Wayne County judge halts Michigan State Fairground sale in Detroit

It appears Amazon will have to wait a little longer before breaking ground on their new distribution center planned in Detroit.

On Thursday, a Wayne County Circuit Court put a temporary restraining order on the city's sale of the old Michigan state fairgrounds, where the e-commerce giant had planned on building a $400 million center.

In a suit filed by the State Fairgrounds Development Coalition, stakeholders Frank and Karen Hammer allege the city and property developers aren't complying with the community benefits ordinance that companies must oblige by when building in Detroit.

"The stakes are too high, especially with environmental and health impacts, for Plaintiffs to be deprived of their opportunity to receive benefits and a means to hold the developer, Amazon, and other corporations that stand to profit accountable under the Community Benefits Ordinance (CBO)," said Tonya Myers Phillips, Director of Partnerships and Development at the Sugar Law Center.

The old Michigan State Fairgrounds located near Woodward and 8 Mile

The Detroit City Council approved the sale of the 142-acre state fairgrounds to two development groups on Oct. 20. The plans were initially introduced by Mayor Mike Duggan over the summer and included $9 million in land sales, promises of constructing a new indoor transit center along with no tax breaks for the company moving in.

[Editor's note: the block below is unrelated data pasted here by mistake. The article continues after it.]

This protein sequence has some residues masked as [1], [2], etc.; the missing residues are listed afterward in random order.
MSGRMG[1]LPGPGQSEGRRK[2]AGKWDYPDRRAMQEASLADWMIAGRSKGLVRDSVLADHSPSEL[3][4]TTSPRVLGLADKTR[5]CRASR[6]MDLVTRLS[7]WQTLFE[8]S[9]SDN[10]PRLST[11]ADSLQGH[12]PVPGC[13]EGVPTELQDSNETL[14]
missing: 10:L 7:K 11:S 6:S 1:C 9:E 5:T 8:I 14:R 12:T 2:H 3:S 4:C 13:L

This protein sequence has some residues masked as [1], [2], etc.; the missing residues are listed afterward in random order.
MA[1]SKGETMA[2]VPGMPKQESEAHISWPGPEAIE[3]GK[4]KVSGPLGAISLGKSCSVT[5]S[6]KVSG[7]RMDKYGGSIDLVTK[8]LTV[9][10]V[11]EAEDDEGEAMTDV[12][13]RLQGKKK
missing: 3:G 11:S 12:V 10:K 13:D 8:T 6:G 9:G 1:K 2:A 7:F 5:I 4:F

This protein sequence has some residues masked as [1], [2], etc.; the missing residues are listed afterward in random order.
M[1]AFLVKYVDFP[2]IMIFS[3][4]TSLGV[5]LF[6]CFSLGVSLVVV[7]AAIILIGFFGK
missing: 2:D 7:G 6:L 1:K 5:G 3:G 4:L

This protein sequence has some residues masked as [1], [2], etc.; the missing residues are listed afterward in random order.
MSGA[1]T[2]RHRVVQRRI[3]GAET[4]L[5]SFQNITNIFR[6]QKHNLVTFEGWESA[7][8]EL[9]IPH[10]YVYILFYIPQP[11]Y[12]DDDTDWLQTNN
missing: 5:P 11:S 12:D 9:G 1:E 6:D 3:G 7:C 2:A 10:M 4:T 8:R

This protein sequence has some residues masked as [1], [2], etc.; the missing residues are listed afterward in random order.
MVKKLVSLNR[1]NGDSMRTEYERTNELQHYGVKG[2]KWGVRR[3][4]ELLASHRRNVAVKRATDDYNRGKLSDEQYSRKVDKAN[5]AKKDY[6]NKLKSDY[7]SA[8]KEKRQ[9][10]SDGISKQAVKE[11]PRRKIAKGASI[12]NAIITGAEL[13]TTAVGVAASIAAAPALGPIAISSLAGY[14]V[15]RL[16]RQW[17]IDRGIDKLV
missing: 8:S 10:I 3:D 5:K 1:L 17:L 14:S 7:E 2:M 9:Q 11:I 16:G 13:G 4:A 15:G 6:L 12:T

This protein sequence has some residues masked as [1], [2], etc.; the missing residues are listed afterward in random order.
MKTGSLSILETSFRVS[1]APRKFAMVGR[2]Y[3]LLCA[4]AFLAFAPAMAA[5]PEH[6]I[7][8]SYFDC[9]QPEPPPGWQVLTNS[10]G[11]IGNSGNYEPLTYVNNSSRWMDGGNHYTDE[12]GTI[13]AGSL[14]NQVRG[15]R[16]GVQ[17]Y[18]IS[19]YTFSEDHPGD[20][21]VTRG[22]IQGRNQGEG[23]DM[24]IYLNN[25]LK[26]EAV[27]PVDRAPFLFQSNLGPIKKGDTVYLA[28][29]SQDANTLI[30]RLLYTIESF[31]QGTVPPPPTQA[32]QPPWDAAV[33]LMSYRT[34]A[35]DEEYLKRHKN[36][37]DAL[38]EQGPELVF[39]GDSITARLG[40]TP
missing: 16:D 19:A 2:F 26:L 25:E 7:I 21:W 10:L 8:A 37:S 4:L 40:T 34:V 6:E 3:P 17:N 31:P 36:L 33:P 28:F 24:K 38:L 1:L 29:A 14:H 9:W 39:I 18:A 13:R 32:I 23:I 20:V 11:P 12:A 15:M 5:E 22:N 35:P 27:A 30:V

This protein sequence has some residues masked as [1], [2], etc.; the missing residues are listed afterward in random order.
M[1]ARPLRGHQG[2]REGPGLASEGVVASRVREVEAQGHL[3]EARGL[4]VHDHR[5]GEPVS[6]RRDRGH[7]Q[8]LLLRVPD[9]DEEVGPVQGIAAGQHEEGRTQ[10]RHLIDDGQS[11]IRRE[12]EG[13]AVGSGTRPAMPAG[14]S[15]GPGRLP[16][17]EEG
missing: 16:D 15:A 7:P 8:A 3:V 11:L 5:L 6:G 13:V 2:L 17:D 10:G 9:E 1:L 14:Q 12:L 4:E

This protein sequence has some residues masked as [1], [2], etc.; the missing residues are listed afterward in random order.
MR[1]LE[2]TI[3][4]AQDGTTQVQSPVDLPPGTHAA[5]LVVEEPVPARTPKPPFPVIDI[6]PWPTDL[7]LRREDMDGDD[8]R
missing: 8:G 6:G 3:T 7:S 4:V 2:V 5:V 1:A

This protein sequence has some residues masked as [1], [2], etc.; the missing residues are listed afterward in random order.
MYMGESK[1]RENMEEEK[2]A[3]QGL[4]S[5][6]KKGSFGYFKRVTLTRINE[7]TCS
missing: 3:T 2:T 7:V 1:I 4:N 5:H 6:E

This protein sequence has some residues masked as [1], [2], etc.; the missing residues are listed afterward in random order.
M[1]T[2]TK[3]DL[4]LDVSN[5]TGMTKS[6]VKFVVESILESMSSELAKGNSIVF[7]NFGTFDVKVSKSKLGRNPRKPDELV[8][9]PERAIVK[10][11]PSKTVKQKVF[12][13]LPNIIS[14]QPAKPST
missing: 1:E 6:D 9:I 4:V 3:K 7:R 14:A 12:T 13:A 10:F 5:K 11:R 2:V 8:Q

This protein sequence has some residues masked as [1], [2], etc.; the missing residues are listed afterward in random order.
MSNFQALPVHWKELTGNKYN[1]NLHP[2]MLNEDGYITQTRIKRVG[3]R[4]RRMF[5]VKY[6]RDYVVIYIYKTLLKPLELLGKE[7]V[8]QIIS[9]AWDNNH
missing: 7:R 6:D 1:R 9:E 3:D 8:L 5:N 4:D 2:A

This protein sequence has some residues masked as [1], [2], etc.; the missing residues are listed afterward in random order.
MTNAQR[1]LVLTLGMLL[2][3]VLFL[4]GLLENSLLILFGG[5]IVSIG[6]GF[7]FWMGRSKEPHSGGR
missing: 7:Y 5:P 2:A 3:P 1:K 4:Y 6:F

However, the Hammers and the SFDC believe the city undervalued the land when it proposed the sale. 

In the complaint filed by the plaintiffs, a city appraisal of the land valued it at $11.1 million, $2.1 million less than what the proposed sale was approved for. The allegations mean the city failed to comply with Detroit's Community Engagement Ordinance. The complaint also alleges the city failed to provide notice of when it would be voting on the land sale. 

RELATED: Amazon to build $400 million distribution center on former state fairgrounds in Detroit

Under the community engagement ordinance, large land sales between the city and developers must meet several expectations regarding engaging neighborhood groups.

Often corporations that develop in Detroit that involve a project worth $75 million or more must offer jobs to residents or extend some kind of compensation back into the community.